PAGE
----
I met Carmen Villadar (@digitalfemme) on Twitter a while back, when we had an impromptu brainstorming session about business start-ups in the current economic climate. It was enough to convince me that we have very similar views about many things. Then she very kindly offered to proofread my blog posts and offer comments before I published them. It's great to have a second opinion before I "go to press."
When I started wondering about how other people coped, living in a country other than the one in which they were brought up, Carmen was an obvious person from which to solicit an opinion. She was born in The Philippines, but immigrated to Canada when she was three. After spending her childhood and young adulthood in Toronto, she moved to Texas to pursue a career in nursing. She lived in Texas for eleven years.
Participating in Second Life, a popular online "virtual world," Carmen met a man from Frankfurt, Germany. Cutting a long story short, they fell in love, and Carmen moved to Frankfurt in 2007. Once she was able to get her work permit, she became a freelance business English trainer. She now works in Business development for a company that is seeking to expand into Europe.
I wondered whether she had become involved with local organizations as a way of trying to become part of her local community. Actually, Carmen has taken a slightly different path. While she has been able to meet her personal goals, it seems to me that she is not sure whether she has really succeeded in becoming part of her community yet.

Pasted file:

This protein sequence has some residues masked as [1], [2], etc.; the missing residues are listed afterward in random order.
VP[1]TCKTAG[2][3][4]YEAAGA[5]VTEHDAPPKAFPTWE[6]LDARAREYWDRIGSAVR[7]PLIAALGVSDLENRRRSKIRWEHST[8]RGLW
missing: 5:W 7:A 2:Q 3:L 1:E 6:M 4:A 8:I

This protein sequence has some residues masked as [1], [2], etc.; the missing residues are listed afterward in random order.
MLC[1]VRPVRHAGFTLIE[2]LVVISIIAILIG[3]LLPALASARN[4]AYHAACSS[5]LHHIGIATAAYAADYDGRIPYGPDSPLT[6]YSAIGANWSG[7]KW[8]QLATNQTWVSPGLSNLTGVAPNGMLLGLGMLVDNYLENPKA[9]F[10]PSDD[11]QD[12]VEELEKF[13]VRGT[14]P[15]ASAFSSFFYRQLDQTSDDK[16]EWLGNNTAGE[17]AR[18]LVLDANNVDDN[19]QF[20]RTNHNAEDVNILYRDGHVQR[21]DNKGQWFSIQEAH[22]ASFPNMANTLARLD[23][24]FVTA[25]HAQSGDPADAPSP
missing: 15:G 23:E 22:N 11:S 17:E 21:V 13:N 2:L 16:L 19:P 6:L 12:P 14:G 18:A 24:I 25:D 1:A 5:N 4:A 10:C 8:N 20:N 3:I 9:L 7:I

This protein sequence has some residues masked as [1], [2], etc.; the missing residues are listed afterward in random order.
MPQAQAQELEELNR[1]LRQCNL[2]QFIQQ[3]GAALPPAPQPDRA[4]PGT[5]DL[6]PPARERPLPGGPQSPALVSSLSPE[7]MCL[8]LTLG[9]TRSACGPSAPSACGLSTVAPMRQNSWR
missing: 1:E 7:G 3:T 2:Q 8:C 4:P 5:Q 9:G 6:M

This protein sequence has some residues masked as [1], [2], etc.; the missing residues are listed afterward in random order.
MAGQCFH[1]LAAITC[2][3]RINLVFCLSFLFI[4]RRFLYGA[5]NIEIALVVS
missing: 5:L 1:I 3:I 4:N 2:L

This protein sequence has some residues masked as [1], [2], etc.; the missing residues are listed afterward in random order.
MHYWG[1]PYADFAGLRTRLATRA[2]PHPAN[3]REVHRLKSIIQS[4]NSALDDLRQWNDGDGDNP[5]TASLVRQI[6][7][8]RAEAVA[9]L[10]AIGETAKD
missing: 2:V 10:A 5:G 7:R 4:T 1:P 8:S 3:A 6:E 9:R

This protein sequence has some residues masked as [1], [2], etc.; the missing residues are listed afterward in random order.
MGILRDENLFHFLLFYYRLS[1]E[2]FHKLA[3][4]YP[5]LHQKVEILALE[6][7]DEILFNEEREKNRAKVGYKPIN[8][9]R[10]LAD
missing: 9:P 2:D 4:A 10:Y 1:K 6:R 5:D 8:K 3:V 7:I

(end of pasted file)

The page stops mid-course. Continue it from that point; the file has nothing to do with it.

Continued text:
Each time she has moved, it has been because of a personal connection she has made. When she moved to Texas, it was because a family member living there recommended it. Her move to Frankfurt came about because of "Second Life."
Carmen has made many of her connections online, via Social Networking sites like Facebook and Twitter. Her current job came about after a conversation on Twitter with an employee for the company and a Facebook chat with the CEO. Perhaps more importantly, these sites enable her to remain connected to friends from Toronto and Texas and to chat in English with friends around the world.
One of the biggest barriers to becoming completely comfortable in Frankfurt, where she currently lives, is not being fluent in German. What she has done to get around this is to build her own community, really a "community within a community." She has started a couple of networking groups in Frankfurt, Frankfurt Girl Geek Dinners, and Open Coffee Club Frankfurt. She feels safe within this microcommunity. Instead of breaking out into her locality, she invites people from outside to join her.
It occurs to me that Carmen could do what she is currently doing in Frankfurt in just about any part of the world. Could she be part of a new breed of "World-citizen," living in a world without borders?
I would love to hear your comments about Carmen's story. Perhaps I can persuade Carmen to stick around and answer any questions you have.
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